Barbados prime minister takes aim at international anti-money laundering regime

Prime Minister of Barbados MIa Mottley speaks during the Caribbean Financial Access Roundtable on April 20, 2022.

Barbados Prime Minister Mia Mottley has criticized the international anti-money laundering regime as being disproportionate for small developing countries given the low risk they pose compared to the larger developed countries where most money laundering.

Speaking at the Caribbean Financial Access Roundtable in Barbados on Wednesday, Mottley addressed a delegation of members of the United States Congressional Financial Services Committee, heads of state and government of CARICOM, as well as senior North American banking executives.

Mottley said Caribbean leaders were “adamant” in their support for international efforts to stop crime, terrorism and its financing.

But she said Caribbean governments have always stressed there should be a risk-based approach, rather than a one-size-fits-all approach that would impose prohibitive burdens on small nations.

She noted that the current AML/CFT system was so “transparently flawed”, that it “ended up being counterproductive, inadvertently supporting crime”.

The Prime Minister of Barbados has said that countries that are on the anti-money laundering lists published by the Financial Action Task Force, the OECD or the European Union generally have very little international financial activity of any kind. it would be.

Rich countries “never listed”

Yet the wealthy, developed countries where most international finance and money laundering takes place “have never been listed and never will be.

Criminals could simply follow those not on the list and choose the path of least resistance.

“We know that transactions are routed through Sydney, to London, Dublin, Toronto, to other countries in Europe, through New York and through some of the states unfortunately in [the US], as well. We do not intend for these centers to be sanctioned, nor do they face the spectacle of enhanced due diligence,” she said. “The sanctioned countries are Haiti, Nauru, South Sudan, Senegal, Uganda, Jamaica, Barbados, Bahamas. I can go on.”

All of these countries were asked to apply the same level of regulation as large countries that have this ability to distort global systems, which led to an erroneous and discriminatory result.

Mottley pointed to weak beneficial ownership rules in the US and UK as critical to money laundering.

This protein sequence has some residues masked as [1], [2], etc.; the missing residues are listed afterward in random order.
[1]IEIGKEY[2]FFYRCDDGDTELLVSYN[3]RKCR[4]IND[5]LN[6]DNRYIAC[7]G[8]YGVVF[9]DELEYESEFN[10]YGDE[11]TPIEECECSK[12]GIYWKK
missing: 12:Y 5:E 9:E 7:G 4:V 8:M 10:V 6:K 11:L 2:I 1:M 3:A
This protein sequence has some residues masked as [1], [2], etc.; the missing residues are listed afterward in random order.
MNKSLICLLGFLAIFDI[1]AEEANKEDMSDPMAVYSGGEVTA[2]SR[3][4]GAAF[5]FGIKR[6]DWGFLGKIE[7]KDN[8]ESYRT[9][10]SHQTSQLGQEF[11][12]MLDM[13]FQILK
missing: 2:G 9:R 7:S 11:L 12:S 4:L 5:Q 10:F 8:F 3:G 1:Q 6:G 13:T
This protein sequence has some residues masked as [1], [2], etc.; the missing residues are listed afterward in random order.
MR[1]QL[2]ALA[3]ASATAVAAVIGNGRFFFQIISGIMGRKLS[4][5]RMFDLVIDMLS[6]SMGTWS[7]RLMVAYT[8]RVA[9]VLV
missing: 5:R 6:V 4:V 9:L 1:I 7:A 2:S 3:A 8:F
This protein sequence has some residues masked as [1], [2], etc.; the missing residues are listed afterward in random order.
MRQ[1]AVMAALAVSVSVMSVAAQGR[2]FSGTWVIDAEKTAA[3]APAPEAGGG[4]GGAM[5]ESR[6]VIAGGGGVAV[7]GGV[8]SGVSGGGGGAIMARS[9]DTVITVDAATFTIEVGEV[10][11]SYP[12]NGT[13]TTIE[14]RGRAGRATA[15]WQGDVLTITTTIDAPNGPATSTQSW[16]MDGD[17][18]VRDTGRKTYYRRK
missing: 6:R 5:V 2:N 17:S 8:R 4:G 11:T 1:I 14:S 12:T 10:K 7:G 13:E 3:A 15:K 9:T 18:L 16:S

“Yet we need to restructure our laws and processes to ensure that all beneficial owners are disclosed to everyone.”

Barbados is, like the Cayman Islands, on the FATF list of jurisdictions under enhanced scrutiny due to perceived weaknesses in their anti-money laundering regimes.

Financial exclusion and risk reduction

The effect of listing, said the Prime Minister of Barbados, is financial exclusion, because for banks the cost of enhanced due diligence is too high compared to the relative profitability of doing business with small developing countries.

And the shrinking banking footprint and decline of correspondent banking in the region is having a detrimental effect on trade, commerce and economic growth.

The current system makes it too easy for money launderers, Mottley suggested. “And if we doubted how easy it was for them, we just have to follow the trail of confiscations that are taking place around the world, as a result of the war in Ukraine, and where properties are being confiscated , where yachts are confiscated.”

Maxine Waters, chair of the U.S. House Committee on Financial Services, said that for years she had engaged with financial institutions, U.S. agencies, multilateral development institutions and leaders. of affected countries to address the issue of risk reduction. It is the tendency of banks to end or restrict business relationships with certain customers or countries to avoid, rather than manage, risk.

“There have been improvements, especially as many Caribbean countries have adopted significant financial crime compliance measures,” Waters said. “Yet, despite these good faith reform efforts, many Caribbean countries continue to face significant challenges in accessing financial services.”

The financial services committee chair said the complex problem could not be solved by the US Congress alone, but would require “bold and cooperative action by all stakeholders” to reverse the damage wrought by decades of risk reduction and deterioration of financial access.

Cayman Islands Prime Minister Wayne Panton participated in the roundtable on Risk Reduction and Correspondent Banking; the scope and impact of European Union listing initiatives; and actions to address evolving international standards against money laundering and the financing of terrorism.

“As a leading global financial services center with extensive experience in handling financial services issues, it is important that the Cayman Islands be an integral part of these discussions with U.S. officials and heads of CARICOM,” Panton said in a press release.

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